On the other hand, rliq.fossil of 0.85±0.16 was applied without considering its seasonal variations. However, it is found that rliq.fossil is lower in summer compared with other seasons, which is related to increased volatilization of semi-volatile organic compounds and faster catalyst and engine warm-up times in summer (Xie et al., 2017). X. H. H. Huang et al. (2014) found OC∕EC ratios from fresh vehicular emissions in summer to be ∼80 % of the yearly average, based on the lowest 5 % OC∕EC ratios measured in a roadside environment in Hongkong, China. The fbb(OCpri,e) would increase 3 % to 5 % in summer, if we apply 80 % of the yearly average rliq.fossil for the summer (Fig. 6b), which is also not a substantial increase. In summary, it is not feasible to model the observed fnf(OC) by primary emissions, even though the total OC concentrations are in the range of modeled primary OC for spring and summer. Moreover, in spring, δ13COC is lower than δ13CEC (Fig. 2). This points to a depleted OC source, which could be an indication of secondary formation of OC. In summary, the isotopic composition of OC makes a predominantly primary origin very unlikely.

A more realistic model for OC concentrations and fnf(OC) needs to account for OCo,nf, SOCcoal, and SOCliq.fossil:


Then the estimated total OC (OCe) will be


As a sensitivity study with minimum addition to OCpri,e (thus minimum OCe, OCe,min), we make the unrealistic assumption that there is no SOC from coal and liquid fossil fuel combustion (SOCcoal=0, SOCliq.fossil=0). Only the required OCo,nf is added until the modeled fnf(OC) is equal to the measured one. Figure 7 presents the modeled OCe,min and observed OC concentrations. Nearly half of OCe,min values are higher than observed OC, and especially in summer, the OC concentrations are consistently overestimated. For many of the data points in fall and spring there is a reasonable agreement between model and measurements. There are only a few haze episodes in winter, for which additional SOC formation would be required to explain observed OC concentrations. However, a previous study in winter 2013 at the same sampling site found the secondary fossil OC was 0.75–1.6 times that of primary fossil OC (Zhang et al., 2015a), which indicates that fossil SOC is likely also of importance. If we also include SOCcoal and SOCliq.fossil, this leads to a further overestimate of absolute OC concentrations, if we simply estimate total OC as the sum of primary and secondary OC. Therefore, the more reasonable explanation is OC loss. The primary OC∕EC ratios do not preserve the characteristics of sources any more in a warm period due to active photochemistry under high temperature and humidity. The conclusion will not change if we apply EC apportionment results from MCMC3 (Figs. S12, S13).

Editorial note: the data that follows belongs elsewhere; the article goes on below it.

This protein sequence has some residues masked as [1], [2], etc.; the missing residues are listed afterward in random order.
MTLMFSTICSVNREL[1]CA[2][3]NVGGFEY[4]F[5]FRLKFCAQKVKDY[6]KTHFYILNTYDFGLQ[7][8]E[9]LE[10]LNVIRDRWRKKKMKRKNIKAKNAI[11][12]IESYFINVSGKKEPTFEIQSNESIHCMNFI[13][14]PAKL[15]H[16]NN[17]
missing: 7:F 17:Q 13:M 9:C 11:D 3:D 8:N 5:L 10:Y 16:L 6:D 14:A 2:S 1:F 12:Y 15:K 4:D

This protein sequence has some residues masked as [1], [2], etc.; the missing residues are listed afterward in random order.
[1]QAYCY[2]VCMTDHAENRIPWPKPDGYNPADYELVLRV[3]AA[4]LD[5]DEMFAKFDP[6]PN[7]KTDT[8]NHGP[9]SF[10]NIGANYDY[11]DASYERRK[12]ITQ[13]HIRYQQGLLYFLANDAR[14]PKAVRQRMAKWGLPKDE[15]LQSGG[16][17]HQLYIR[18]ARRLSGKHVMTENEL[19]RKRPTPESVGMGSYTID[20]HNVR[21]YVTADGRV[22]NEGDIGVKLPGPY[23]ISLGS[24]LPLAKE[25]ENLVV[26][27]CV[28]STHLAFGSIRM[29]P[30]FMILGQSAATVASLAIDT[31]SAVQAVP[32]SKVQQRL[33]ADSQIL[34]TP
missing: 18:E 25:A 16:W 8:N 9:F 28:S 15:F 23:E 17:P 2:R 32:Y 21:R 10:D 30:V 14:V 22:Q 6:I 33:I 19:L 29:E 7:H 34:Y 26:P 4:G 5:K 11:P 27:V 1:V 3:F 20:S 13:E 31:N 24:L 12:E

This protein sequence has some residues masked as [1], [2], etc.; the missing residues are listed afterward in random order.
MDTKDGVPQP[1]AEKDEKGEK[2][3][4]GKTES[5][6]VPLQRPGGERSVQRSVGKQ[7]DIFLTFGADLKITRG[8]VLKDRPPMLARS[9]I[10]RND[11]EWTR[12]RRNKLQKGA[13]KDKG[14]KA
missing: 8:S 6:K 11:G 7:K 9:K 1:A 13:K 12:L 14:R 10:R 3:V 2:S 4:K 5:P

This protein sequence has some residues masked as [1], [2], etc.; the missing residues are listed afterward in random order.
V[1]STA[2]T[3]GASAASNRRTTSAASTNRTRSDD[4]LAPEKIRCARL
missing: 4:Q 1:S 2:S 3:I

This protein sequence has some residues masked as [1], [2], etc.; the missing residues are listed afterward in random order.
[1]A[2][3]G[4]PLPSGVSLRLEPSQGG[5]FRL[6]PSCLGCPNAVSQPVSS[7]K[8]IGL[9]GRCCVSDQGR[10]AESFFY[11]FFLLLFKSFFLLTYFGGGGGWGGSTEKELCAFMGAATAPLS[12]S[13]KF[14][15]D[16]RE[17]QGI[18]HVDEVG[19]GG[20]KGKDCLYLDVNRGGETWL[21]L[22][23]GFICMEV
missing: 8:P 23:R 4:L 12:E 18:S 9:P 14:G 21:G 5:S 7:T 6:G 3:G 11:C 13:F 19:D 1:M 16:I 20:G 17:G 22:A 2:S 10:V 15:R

Figure 8Comparison of EC source apportionment in winter 2008/2009 with two other studies in winter 2012/2013 at the same sampling site. a Positive matrix factorization (PMF) receptor model simulation.


4.6 Changes in emission sources in Xi'an, China (2008/2009 vs. 2012/2013)

EC is a primary emission product, and thus changes in EC sources can reflect the changes in emission sources. The contribution from biomass burning to EC was 24 % (median; interquartile range 22 %–26 %) in winter 2008/2009 (Fig. 8, Table 2) with no considerable change in fbb(EC) between polluted days and clean days (Fig. 1a, except Chinese New Year's Eve). Taking into account the uncertainties, comparable contributions were also reported at the same sampling site for winter 2012/2013 based on 14C measurements (22±3 %; Zhang et al., 2015a), and positive matrix factorization (PMF) receptor model simulation (20.1±7.9 %; Wang et al., 2016) (Fig. 8). This suggests that from 2008 to 2013, biomass burning contributions to EC remained rather stable, although with a slight decrease from 24 % (22 %–26 %) to 20 % (SD=7.9 %). Biomass burning in Xi'an mainly includes open burning of crop residues and household usage of crop residues and wood. The slight decrease can be explained by more strict rules to minimize crop open burning, but implementation of regulations was still weak and slow. Moreover, there are no regulations yet that target household biomass usage (Zhang and Cao, 2015b).